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Hemyock Castle

Hemyock Castle

Discover the Mysteries of Hemyock Castle in Devon

Rising from thick woodlands near the Somerset border, the striking ruins of Hemyock Castle present an impressive sight. Constructed in the late 11th century, these atmospheric remains allow you to discover 700 years of Devon’s medieval history hidden amongst scenic walking trails and peaceful picnic spots beside the river Culm.

Climb crumbling stairwells, discover charming secrets like the dungeon and dovecote, admire exquisite stonemason details and imagine the changing lives of those within Hemyock’s original imposing walls. Here’s your guide to exploring this enchanting relic shrouded in mystery.

Hemyock Castle looking out

Getting There

Hemyock Castle’s secluded remains sit just outside the village of Hemyock, around 6 miles north of Cullompton. Leave the M5 at Junction 28 towards Wellington and follow minor country lanes before looking for castle signs in the village.

By Car

It takes just 15 minutes to drive to Hemyock Castle from the nearest M5 junction at Wellington. Turn off the motorway towards Hemyock village and follow the narrow lanes until signs point to a small parking area.

On Foot

While remote, you can access Hemyock Castle via footpaths from Wellington or Cullompton for more ambitious hikers. The footpath from the village centre takes around 15-20 minutes.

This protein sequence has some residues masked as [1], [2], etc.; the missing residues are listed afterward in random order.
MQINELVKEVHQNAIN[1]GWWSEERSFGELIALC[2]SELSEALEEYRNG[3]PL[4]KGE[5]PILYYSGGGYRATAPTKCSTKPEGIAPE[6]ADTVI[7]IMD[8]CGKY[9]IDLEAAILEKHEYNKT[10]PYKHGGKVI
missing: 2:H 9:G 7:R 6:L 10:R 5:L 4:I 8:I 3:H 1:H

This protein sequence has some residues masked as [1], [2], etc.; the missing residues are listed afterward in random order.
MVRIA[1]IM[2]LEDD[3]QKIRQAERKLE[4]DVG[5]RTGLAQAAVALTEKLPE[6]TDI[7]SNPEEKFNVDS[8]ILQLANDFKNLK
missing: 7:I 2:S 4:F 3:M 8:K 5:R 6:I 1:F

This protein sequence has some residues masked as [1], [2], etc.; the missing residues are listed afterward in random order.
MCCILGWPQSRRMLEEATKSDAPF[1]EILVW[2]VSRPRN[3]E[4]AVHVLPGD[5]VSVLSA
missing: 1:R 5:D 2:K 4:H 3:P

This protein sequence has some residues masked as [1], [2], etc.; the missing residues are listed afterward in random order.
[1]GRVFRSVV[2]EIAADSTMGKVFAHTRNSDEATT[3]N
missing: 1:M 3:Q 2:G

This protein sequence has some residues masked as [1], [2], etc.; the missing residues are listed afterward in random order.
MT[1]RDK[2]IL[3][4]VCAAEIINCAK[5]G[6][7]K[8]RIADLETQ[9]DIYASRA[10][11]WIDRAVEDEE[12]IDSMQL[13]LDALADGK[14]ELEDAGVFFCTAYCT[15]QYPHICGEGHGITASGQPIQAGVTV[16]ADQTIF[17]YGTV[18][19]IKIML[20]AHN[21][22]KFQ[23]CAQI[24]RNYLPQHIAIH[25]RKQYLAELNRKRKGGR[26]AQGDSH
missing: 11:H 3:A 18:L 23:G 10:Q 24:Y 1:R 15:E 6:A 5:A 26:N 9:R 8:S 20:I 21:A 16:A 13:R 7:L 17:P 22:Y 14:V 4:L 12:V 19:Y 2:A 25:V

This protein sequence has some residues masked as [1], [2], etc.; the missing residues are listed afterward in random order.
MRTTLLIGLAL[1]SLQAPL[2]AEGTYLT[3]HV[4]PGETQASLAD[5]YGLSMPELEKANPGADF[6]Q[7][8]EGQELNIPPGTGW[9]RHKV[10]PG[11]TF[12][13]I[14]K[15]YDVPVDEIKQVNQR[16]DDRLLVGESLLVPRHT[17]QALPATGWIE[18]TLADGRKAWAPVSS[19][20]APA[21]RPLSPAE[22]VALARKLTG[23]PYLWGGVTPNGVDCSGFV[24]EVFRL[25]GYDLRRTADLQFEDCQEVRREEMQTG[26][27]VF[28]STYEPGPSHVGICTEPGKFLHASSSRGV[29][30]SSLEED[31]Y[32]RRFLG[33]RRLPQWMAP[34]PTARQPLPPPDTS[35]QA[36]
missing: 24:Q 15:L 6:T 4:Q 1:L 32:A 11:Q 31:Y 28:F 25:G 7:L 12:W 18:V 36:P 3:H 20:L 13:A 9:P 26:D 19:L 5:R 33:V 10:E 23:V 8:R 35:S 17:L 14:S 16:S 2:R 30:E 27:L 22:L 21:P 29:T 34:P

Opening Times and Entry

As an unstaffed ancient monument, Hemyock Castle is only accessible on Bank Holiday Mondays, between 2pm and 5pm. There are no entry fees or tickets required to walk around and inside the ruins. However, there are also no facilities onsite.

Come fully prepared for uneven ground, mud and typical English weather with sturdy footwear, waterproofs, food and water as required. Take care supervising children near steep drops.

opening times

History and Overview

Hemyock Castle is believed to have been constructed around 1080 by the Norman baron Ralph de Pomeroy to fortify his estate lands. The imposing motte and bailey design would have included defensive walls, towers and lodgings surrounded by a moat.

It had declined by the late 14th century but many original Norman features remain remarkably intact within the ruins including spiral stairwells and crumbling arches. It’s now protected as an English Heritage recorded monument.

gates at hemyock castle

Explore the Ruins

Today it’s possible to clamber inside and around Hemyock Castle’s atmospheric ruins following winding pathways and crumbling staircases. Key features to spot include:

  • The impressive motte mound the inner buildings would have crowned, now 12 metres high.
  • Remains of an inner courtyard and small windows indicating domestic quarters and great hall.
  • Intact Norman stairwell descending dramatically into the bowels of the castle keep.
  • Arrow loops built into 2 metre thick walls for defensive archers.
  • A winding covered passageway leading into the castle ruins.